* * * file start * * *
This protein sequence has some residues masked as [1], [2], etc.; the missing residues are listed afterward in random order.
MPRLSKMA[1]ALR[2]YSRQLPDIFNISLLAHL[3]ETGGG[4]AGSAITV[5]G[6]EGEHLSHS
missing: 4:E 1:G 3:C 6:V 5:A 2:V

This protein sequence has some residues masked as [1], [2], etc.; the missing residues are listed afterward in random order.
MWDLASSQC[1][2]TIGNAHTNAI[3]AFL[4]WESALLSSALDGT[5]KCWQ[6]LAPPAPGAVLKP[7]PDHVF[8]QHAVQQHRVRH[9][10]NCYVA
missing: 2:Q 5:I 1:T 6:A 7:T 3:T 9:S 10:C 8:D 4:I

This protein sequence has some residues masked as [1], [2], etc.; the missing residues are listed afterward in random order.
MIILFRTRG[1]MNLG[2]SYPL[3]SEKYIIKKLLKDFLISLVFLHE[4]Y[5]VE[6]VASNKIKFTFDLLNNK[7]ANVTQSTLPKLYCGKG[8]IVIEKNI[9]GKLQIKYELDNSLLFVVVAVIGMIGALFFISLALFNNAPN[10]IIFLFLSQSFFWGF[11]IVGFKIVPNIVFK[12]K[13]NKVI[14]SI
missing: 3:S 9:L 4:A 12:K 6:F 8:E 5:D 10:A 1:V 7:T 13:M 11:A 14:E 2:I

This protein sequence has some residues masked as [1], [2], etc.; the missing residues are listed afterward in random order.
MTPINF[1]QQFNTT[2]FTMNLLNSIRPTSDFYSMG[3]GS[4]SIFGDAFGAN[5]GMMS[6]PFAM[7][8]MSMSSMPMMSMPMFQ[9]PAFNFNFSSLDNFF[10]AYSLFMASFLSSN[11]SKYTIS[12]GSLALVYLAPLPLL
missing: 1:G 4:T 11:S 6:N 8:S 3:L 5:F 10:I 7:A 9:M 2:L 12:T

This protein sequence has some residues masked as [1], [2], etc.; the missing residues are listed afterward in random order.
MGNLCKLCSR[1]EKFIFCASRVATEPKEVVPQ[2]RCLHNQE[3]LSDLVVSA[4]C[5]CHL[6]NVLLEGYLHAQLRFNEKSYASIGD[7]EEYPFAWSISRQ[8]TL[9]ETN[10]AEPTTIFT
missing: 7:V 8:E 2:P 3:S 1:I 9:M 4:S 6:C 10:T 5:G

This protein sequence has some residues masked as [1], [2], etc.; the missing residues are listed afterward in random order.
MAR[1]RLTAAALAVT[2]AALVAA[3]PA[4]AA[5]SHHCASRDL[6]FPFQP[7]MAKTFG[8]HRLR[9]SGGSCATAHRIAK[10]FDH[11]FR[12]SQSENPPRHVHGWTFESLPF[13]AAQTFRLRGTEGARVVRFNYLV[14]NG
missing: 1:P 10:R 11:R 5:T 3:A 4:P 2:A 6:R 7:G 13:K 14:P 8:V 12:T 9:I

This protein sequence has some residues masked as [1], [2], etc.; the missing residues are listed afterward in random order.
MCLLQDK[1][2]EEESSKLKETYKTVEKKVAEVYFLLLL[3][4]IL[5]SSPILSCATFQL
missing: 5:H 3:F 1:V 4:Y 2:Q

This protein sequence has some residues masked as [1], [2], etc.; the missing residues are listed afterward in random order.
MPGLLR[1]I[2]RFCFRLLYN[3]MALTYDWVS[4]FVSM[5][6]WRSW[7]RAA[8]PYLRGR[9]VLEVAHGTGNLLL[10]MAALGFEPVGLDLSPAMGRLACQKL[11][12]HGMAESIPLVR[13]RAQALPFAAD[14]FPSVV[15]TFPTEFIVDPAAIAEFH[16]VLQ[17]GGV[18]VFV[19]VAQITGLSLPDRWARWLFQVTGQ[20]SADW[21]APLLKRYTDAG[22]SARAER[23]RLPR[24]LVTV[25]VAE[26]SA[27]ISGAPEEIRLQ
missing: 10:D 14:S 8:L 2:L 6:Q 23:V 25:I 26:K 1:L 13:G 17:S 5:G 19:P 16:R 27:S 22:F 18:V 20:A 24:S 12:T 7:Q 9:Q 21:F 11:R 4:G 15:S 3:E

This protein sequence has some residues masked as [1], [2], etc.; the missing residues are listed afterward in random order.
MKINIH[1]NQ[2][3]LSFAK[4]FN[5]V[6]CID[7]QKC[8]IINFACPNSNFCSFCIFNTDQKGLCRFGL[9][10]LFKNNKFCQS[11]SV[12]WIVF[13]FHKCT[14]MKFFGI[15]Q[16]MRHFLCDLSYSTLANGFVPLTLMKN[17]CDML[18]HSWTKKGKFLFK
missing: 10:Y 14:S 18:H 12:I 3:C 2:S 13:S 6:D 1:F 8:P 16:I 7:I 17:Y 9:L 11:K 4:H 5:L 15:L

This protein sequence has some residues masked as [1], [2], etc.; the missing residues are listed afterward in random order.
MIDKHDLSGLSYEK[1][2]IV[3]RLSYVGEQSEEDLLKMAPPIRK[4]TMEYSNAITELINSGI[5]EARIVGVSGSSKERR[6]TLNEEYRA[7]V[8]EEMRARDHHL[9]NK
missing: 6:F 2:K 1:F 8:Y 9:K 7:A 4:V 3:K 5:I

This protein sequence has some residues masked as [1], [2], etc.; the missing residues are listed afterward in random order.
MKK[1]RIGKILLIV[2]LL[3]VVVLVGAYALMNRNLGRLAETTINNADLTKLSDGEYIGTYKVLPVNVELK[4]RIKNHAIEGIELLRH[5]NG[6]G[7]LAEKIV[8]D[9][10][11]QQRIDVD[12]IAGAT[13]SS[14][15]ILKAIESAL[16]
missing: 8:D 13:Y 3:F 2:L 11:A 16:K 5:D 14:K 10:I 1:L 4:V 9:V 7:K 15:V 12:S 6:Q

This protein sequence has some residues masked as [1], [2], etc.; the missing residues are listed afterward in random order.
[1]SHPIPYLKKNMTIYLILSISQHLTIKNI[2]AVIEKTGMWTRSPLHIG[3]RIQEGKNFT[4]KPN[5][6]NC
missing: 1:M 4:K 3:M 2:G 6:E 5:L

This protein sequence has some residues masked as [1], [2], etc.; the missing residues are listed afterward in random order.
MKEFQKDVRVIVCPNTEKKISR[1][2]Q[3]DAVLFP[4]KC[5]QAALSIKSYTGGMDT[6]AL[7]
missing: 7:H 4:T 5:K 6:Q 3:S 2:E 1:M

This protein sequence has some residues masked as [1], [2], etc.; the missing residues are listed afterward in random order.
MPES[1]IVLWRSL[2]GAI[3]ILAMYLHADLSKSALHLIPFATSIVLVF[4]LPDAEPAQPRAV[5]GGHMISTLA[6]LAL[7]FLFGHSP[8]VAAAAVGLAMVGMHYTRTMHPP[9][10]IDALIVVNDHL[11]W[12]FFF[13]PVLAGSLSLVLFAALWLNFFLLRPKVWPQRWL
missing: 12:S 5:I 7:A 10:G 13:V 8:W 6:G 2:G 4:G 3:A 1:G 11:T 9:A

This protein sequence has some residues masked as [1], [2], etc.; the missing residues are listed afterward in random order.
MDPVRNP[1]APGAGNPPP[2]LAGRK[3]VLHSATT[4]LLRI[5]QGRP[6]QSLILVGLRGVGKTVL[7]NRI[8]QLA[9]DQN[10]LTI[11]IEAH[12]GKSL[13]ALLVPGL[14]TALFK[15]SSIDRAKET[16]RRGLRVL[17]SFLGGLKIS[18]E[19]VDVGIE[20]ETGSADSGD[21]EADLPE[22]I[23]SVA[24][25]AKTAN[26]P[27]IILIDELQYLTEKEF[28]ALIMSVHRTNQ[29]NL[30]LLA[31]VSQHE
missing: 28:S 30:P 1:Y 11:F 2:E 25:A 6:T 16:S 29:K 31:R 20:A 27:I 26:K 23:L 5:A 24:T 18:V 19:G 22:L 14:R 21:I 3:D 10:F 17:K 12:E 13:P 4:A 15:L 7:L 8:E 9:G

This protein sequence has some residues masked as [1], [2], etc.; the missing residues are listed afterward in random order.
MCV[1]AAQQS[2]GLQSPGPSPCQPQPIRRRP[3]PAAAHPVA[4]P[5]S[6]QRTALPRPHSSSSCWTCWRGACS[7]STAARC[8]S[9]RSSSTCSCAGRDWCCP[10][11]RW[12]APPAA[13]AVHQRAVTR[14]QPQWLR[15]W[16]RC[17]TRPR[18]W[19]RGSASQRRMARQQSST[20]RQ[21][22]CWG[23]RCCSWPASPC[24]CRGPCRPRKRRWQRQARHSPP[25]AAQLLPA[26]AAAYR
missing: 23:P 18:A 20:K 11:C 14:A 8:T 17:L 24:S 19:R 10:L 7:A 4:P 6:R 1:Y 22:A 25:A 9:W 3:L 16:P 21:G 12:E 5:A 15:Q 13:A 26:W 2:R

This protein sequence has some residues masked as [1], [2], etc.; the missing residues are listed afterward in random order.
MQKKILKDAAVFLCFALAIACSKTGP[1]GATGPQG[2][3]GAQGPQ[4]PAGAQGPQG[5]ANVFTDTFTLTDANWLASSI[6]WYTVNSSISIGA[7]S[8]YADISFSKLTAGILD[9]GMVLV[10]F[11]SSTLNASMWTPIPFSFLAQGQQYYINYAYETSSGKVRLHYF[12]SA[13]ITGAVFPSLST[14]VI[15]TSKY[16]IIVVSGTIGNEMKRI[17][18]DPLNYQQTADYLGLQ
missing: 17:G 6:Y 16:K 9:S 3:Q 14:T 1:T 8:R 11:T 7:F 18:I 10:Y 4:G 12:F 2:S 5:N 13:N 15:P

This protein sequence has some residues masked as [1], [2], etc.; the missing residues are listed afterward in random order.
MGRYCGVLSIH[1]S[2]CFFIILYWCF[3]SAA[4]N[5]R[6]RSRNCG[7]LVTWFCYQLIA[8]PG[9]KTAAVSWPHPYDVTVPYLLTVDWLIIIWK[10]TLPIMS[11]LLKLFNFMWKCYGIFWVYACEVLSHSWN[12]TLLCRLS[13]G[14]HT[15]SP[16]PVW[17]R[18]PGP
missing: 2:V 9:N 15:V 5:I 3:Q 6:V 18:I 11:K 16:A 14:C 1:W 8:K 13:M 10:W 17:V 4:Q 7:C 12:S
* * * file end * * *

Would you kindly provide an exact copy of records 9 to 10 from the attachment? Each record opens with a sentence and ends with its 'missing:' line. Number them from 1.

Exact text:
This protein sequence has some residues masked as [1], [2], etc.; the missing residues are listed afterward in random order.
MKINIH[1]NQ[2][3]LSFAK[4]FN[5]V[6]CID[7]QKC[8]IINFACPNSNFCSFCIFNTDQKGLCRFGL[9][10]LFKNNKFCQS[11]SV[12]WIVF[13]FHKCT[14]MKFFGI[15]Q[16]MRHFLCDLSYSTLANGFVPLTLMKN[17]CDML[18]HSWTKKGKFLFK
missing: 10:Y 14:S 18:H 12:I 3:C 2:S 13:S 6:D 1:F 8:P 16:I 7:I 17:Y 9:L 11:K 4:H 5:L 15:L

This protein sequence has some residues masked as [1], [2], etc.; the missing residues are listed afterward in random order.
MIDKHDLSGLSYEK[1][2]IV[3]RLSYVGEQSEEDLLKMAPPIRK[4]TMEYSNAITELINSGI[5]EARIVGVSGSSKERR[6]TLNEEYRA[7]V[8]EEMRARDHHL[9]NK
missing: 6:F 2:K 1:F 8:Y 9:K 7:A 4:V 3:K 5:I